by Scott Martin
Following our successful two-part workshop in Research Data Concepts for librarians at the University of Michigan Library, the Data Education Working Group wanted to follow up with a series of workshops exploring subject-specific data landscapes. This presented an interesting challenge: since individual liaison librarians are responsible for discrete subjects, how do you present a subject-specific workshop in such a way as to make it useful to librarians who serve other subjects?
Our Deep Dive into Data subgroup members (including myself) concluded that the best approach was to use these workshops to explore a ‘method’ for investigating disciplinary data landscapes, using individual subjects as exemplars. Using this approach, we would be able to lead workshop participants through various data resources available for a particular subject, illustrating the ways in which exploration of one part of the landscape can lead organically to other parts. Data policies for funding agencies or publications, for example, may suggest specific repositories as possible locations for data deposit, and those repositories may in turn suggest or require specific metadata formats.
In order to appeal to a broad variety of subjects, we initially decided to offer separate workshops using a STEM discipline (Ecology), a Social Science discipline (Psychology), and an Arts & Humanities discipline as exemplars. During the course of our planning, it became apparent that it would be difficult to find enough resources supporting any single discipline in the humanities to serve as an effective example of the methodology. We opted instead to pursue a project-based approach for Arts & Humanities data, showcasing a variety of data projects native to these disciplines, while proceeding as planned with our STEM and Social Science examples. As Biological Sciences Librarian, I crafted the outline of the Ecology session, which included the skeleton of the methodology we wished to present. Other members of the Deep Dive subgroup provided feedback, and I partnered with group members Katherine Akers, Natsuko Nicholls, Angie Oehrli, and Susan Turkel to refine the approach and develop supplementary materials, including a brief Repository Description Tool for taking a quick snapshot of the essential features of a repository, as well as a more formal Deep Dive Workflow document to articulate our methodology independent of the workshops.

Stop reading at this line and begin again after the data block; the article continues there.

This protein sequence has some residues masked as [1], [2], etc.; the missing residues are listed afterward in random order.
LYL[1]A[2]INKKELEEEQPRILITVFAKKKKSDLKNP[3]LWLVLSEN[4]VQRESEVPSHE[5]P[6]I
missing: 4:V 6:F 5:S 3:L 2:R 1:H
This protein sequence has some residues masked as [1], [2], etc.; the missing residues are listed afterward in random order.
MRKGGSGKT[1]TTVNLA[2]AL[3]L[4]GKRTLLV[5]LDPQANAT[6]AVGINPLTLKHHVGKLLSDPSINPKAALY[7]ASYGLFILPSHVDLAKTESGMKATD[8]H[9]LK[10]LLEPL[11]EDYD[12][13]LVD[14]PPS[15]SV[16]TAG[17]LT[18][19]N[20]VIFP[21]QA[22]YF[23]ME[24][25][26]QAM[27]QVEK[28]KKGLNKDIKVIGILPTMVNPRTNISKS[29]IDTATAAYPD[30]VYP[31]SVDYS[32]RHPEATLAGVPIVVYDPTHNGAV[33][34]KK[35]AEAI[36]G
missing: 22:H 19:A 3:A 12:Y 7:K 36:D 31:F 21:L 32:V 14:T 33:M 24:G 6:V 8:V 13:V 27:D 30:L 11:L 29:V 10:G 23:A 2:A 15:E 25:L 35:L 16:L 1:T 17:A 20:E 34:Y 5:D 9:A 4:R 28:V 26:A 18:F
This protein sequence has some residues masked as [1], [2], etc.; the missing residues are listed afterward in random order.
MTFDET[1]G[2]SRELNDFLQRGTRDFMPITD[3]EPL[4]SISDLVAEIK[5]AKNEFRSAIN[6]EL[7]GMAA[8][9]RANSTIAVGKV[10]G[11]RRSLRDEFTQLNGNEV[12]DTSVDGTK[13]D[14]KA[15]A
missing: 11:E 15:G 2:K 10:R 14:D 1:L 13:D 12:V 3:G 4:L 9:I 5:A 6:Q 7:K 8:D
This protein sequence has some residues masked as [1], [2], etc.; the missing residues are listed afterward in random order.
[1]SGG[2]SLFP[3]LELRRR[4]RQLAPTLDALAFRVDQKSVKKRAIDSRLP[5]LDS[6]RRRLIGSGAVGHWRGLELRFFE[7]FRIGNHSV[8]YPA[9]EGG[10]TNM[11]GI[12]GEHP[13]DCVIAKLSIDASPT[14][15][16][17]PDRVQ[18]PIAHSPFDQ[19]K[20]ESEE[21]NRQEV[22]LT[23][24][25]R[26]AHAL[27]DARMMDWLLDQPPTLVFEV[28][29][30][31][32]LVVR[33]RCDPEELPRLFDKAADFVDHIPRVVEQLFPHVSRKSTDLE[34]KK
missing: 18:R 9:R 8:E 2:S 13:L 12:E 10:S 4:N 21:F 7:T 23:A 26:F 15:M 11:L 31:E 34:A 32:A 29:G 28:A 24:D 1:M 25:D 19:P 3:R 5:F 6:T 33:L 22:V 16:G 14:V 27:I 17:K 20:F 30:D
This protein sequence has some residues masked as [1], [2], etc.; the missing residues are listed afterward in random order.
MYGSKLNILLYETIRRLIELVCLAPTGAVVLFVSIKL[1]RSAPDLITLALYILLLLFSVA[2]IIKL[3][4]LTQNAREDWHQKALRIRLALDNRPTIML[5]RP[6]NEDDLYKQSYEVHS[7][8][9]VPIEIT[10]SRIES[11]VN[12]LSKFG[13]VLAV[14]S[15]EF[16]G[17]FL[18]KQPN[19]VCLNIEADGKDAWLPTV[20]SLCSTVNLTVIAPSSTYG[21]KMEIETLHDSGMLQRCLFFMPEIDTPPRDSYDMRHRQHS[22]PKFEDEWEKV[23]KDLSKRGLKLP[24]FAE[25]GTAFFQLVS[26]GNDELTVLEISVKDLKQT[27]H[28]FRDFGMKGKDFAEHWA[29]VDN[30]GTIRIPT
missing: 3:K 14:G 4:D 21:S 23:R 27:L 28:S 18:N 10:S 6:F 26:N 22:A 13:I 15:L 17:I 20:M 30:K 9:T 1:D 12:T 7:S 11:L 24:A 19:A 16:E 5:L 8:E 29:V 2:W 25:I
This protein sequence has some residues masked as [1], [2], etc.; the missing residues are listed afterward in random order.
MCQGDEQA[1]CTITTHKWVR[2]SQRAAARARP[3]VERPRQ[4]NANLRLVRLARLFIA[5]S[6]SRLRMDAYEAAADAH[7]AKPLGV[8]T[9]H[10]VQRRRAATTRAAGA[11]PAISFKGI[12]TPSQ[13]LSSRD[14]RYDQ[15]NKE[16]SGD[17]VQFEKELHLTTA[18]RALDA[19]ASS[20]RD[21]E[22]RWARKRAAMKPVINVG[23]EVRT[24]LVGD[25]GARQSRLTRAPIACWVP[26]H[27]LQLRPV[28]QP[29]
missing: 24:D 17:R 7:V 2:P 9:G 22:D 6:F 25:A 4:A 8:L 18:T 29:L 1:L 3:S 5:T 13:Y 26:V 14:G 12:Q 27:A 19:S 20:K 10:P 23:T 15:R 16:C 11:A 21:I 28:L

Deep dive into Ecology data, and what’s next?
I presented the Ecology Deep Dive to a group of 15 colleagues on February 28, leading them through 90 minutes of interactive exploration of the data policies of leading Ecology journals (e.g., Ecology, Journal of Ecology), a few key ecological data repositories (e.g., Dryad, Knowledge Network for Biocomplexity (KNB), LTER Data Portal), and other facets of the Ecology data landscape. Initial feedback was very positive, and we look forward to our next Deep Dive, in which Katherine Akers and Susan Turkel will lead an excursion into the research data landscape of Psychology.
Curious about Ecology data?
Check out some of these articles that surfaced in the course of my own investigations:
Fegraus, Andelman, Jones, and Schildhauer (2005). Maximizing the value of ecological data with structured metadata: An introduction to Ecological Metadata Language (EML) and principles for metadata creation. Bulletin of the Ecological Society of America 86(3): 158-168.
Michener and Jones (2011). Ecoinformatics: Supporting ecology as a data-intensive science. Trends in Ecology & Evolution 27(2): 85-93. (See also other articles in this special issue on ecological and evolutionary informatics.)